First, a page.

The term "Metrics Driven Gameplay" has been used to define games built around a focus on getting money instead of gameplay.

Both arcade and social games have been designed around specific metrics related to how much time someone is playing, how long until they should spend more money and so on.

With a VGM, I can't see this being designed around favoring the player instead of the house; no matter how much they say it’s skill-driven. The reason is very simple: Why would a casino want a machine that can have easy payouts?

Anyone who has played a FPS can tell you of the number of ways a game can be tweaked to be made harder against the player. With the use of analytics, it would be very easy to study and "adjust" the mechanics and difficulty to favor the house.

With that said, this does raise the question of having competitive games built into VGMs. We've seen full games that have allowed for players to gamble on who wins in the past and none of them have stuck. However, with a system like what GameCo has in mind, could this lead to the video game equivalent of playing Poker?

I don't have the answer to that one, but there is one other point I want to bring up.

Gambling Designer:

As mentioned, the next step would be to create actual video game casinos using original games and modified licensed ones.

One of the best things that happened to the video game industry was moving away from metrics-driven design. By focusing on quality and the user experience, it allowed for the home market to overtake the arcade industry.

video game gambling
Freemium games have been using gaming tactics for years now

If the idea of video game casinos catches on, you can bet that publishers will want in on the profit.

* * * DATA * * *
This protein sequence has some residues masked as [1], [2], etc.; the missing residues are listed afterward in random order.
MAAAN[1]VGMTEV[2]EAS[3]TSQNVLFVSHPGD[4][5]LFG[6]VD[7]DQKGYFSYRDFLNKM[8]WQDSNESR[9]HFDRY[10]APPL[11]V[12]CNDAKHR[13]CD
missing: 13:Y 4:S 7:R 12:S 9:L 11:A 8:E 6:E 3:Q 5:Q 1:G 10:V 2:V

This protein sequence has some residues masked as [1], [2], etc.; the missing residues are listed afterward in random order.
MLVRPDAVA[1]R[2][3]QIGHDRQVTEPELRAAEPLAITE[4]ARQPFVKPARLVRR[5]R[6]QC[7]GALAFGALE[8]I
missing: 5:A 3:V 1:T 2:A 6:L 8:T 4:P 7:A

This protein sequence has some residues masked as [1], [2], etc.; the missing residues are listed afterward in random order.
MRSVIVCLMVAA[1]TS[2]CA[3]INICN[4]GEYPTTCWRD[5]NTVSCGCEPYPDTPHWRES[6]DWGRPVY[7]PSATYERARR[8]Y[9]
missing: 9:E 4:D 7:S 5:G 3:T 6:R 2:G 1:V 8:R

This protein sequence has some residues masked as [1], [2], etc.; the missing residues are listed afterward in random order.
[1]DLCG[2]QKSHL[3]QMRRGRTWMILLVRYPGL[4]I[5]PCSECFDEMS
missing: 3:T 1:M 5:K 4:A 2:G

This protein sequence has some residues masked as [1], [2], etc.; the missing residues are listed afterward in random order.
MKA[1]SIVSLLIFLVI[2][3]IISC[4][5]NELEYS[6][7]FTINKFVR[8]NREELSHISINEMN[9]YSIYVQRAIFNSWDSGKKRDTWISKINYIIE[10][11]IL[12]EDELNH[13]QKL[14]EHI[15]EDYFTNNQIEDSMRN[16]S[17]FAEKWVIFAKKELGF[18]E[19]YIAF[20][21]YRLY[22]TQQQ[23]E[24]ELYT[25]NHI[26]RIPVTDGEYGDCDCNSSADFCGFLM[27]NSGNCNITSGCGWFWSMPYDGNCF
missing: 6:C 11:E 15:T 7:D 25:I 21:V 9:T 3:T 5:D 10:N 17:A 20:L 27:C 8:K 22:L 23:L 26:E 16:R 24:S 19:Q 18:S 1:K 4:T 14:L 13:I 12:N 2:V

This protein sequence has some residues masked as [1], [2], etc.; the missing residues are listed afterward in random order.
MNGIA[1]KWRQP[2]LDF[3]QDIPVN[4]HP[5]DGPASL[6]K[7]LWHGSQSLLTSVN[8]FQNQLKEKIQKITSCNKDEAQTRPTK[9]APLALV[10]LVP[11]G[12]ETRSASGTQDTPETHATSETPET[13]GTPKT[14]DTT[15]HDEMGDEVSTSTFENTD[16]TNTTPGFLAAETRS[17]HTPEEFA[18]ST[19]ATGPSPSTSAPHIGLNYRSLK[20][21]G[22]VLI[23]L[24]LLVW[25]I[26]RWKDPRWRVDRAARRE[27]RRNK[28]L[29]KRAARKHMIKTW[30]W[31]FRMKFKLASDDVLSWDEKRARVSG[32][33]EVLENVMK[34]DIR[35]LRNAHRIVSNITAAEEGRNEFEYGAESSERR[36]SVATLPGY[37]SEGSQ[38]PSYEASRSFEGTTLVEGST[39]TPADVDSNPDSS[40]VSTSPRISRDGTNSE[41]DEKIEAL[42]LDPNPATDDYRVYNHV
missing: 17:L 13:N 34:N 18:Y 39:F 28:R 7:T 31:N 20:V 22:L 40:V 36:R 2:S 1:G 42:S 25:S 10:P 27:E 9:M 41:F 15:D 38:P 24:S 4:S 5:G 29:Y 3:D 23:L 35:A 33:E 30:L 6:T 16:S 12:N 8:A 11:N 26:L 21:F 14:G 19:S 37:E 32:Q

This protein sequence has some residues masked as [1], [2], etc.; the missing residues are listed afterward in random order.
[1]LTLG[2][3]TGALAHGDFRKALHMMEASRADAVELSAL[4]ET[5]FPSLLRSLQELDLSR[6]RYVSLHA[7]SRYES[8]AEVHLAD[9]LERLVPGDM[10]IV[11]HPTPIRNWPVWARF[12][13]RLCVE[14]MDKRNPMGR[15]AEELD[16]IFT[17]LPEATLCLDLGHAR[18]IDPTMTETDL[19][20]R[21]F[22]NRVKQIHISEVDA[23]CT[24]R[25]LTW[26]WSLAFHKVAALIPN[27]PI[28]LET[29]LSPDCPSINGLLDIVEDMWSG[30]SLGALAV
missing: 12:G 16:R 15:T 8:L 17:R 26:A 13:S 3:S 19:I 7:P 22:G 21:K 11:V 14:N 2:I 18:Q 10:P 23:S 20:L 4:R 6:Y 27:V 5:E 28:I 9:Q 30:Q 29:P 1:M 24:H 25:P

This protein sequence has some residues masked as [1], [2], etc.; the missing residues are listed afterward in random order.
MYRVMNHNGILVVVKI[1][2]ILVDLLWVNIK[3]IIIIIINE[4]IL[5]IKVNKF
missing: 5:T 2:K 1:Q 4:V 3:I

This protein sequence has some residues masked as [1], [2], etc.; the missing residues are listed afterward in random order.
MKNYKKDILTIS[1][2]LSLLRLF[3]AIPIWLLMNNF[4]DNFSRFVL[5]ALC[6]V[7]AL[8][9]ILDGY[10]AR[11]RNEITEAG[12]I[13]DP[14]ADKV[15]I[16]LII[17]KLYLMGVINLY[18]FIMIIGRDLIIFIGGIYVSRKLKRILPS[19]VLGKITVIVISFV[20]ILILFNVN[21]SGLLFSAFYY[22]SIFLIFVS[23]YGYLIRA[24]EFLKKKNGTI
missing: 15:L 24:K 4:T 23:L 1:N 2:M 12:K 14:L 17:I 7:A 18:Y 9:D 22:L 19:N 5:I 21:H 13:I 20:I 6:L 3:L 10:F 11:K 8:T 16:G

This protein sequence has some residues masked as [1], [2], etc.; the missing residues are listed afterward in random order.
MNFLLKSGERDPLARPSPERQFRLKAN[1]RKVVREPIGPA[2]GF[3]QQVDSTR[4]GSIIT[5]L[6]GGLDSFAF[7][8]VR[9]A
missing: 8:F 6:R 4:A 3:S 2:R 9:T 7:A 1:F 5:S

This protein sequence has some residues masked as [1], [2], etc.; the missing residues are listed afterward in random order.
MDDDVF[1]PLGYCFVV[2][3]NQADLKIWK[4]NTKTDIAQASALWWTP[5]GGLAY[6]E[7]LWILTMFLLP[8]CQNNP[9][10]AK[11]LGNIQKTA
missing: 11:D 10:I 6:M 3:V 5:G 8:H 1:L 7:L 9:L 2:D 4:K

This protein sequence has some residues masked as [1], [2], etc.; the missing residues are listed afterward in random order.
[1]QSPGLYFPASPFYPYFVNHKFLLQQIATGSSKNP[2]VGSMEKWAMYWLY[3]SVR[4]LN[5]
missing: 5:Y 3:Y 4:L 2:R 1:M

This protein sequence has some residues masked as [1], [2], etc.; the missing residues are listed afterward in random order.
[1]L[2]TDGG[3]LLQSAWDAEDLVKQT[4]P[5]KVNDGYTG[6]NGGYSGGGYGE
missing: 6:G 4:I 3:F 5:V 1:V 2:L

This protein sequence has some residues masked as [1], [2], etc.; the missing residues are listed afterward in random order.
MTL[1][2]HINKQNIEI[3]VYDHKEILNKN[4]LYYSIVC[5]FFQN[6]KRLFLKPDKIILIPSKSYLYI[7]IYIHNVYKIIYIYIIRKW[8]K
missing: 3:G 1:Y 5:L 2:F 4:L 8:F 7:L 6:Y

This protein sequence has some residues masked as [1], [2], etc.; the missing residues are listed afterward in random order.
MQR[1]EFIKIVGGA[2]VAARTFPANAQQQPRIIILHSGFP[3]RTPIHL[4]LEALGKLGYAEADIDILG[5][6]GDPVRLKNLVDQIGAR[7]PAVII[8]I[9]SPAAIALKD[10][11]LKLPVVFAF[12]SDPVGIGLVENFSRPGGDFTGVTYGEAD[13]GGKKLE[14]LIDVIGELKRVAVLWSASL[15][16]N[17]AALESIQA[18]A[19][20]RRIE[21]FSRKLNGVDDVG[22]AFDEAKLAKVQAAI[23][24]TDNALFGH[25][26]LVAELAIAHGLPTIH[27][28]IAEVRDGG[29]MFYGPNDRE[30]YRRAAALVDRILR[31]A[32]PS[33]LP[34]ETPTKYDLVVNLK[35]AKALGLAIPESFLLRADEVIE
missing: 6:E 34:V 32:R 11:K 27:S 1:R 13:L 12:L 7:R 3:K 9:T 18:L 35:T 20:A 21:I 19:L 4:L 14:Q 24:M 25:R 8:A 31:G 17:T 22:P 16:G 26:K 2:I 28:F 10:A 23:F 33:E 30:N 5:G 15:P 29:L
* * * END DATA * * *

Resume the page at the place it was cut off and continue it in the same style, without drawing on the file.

Given the laws that go into gambling, I can see this affecting games that are released both in a retail and casino form.

When the rise of e-sports happened a few years ago, many developers focused on making their games "e-sports worthy," and I can just imagine "casino ready" being another avenue.

A few weeks ago, there was the discussion about gambling when it came to digital items, CS:GO skins, etc, and how any form of gambling can attract a criminal element. Again, I can be a cynic, but I don't want to see gambling having a bigger role in game development.

Gaming Games:

We can of course talk about the ethical concerns, but I'm sure you've all heard the arguments by now. The idea behind VGMs is a good one, but it's not something I want to see get fleshed out.

There are already debates about the use of gaming mechanics in the F2P and mobile markets. The creation of video game casinos seems like a further step away from the artistic side of the business. With all that said, what do you think about this?

If you enjoyed this post, please consider donating to the Game-Wisdom Patreon campaign. Your donations can help to keep the site going and allow me to produce more great content. Follow me on Twitter @GWBycer, and you can find daily video content on the Game-Wisdom YouTube channel.